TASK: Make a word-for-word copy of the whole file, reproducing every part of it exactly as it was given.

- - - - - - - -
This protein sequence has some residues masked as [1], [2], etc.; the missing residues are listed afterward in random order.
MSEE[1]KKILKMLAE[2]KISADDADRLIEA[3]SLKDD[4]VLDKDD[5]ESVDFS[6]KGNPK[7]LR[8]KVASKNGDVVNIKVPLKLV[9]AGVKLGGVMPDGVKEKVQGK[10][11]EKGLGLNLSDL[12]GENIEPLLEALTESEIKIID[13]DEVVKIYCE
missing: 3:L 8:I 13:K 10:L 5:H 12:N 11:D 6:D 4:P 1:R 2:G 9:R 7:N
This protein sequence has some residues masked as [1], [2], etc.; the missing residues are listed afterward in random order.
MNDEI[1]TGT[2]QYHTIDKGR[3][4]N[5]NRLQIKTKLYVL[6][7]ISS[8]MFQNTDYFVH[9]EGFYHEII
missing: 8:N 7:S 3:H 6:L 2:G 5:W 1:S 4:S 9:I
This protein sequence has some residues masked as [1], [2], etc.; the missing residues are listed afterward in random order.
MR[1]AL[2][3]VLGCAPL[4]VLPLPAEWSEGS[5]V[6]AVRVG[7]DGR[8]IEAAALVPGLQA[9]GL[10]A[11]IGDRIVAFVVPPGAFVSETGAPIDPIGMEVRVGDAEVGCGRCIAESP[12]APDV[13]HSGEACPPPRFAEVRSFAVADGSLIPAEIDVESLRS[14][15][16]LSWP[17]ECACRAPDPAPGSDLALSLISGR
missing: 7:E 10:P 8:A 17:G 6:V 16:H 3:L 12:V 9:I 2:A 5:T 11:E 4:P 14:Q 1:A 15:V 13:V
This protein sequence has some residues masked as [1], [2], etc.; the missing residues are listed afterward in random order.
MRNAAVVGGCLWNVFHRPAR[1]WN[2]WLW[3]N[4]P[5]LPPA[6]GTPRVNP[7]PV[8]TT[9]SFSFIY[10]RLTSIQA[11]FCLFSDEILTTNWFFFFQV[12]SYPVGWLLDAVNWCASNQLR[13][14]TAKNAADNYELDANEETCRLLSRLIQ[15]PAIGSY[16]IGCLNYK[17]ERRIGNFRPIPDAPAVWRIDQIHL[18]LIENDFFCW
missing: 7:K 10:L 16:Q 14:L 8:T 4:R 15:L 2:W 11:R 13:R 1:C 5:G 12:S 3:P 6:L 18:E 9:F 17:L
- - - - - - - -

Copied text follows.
This protein sequence has some residues masked as [1], [2], etc.; the missing residues are listed afterward in random order.
MSEE[1]KKILKMLAE[2]KISADDADRLIEA[3]SLKDD[4]VLDKDD[5]ESVDFS[6]KGNPK[7]LR[8]KVASKNGDVVNIKVPLKLV[9]AGVKLGGVMPDGVKEKVQGK[10][11]EKGLGLNLSDL[12]GENIEPLLEALTESEIKIID[13]DEVVKIYCE
missing: 3:L 8:I 13:K 10:L 5:H 12:N 11:D 6:D 4:P 1:R 2:G 9:R 7:N
This protein sequence has some residues masked as [1], [2], etc.; the missing residues are listed afterward in random order.
MNDEI[1]TGT[2]QYHTIDKGR[3][4]N[5]NRLQIKTKLYVL[6][7]ISS[8]MFQNTDYFVH[9]EGFYHEII
missing: 8:N 7:S 3:H 6:L 2:G 5:W 1:S 4:S 9:I
This protein sequence has some residues masked as [1], [2], etc.; the missing residues are listed afterward in random order.
MR[1]AL[2][3]VLGCAPL[4]VLPLPAEWSEGS[5]V[6]AVRVG[7]DGR[8]IEAAALVPGLQA[9]GL[10]A[11]IGDRIVAFVVPPGAFVSETGAPIDPIGMEVRVGDAEVGCGRCIAESP[12]APDV[13]HSGEACPPPRFAEVRSFAVADGSLIPAEIDVESLRS[14][15][16]LSWP[17]ECACRAPDPAPGSDLALSLISGR
missing: 7:E 10:P 8:A 17:G 6:V 16:H 3:L 12:V 9:I 2:A 5:T 11:E 4:P 14:Q 1:A 15:V 13:V
This protein sequence has some residues masked as [1], [2], etc.; the missing residues are listed afterward in random order.
MRNAAVVGGCLWNVFHRPAR[1]WN[2]WLW[3]N[4]P[5]LPPA[6]GTPRVNP[7]PV[8]TT[9]SFSFIY[10]RLTSIQA[11]FCLFSDEILTTNWFFFFQV[12]SYPVGWLLDAVNWCASNQLR[13][14]TAKNAADNYELDANEETCRLLSRLIQ[15]PAIGSY[16]IGCLNYK[17]ERRIGNFRPIPDAPAVWRIDQIHL[18]LIENDFFCW
missing: 7:K 10:L 16:Q 14:L 8:T 4:R 15:L 2:W 11:R 13:R 1:C 5:G 12:S 3:P 6:L 18:E 9:F 17:L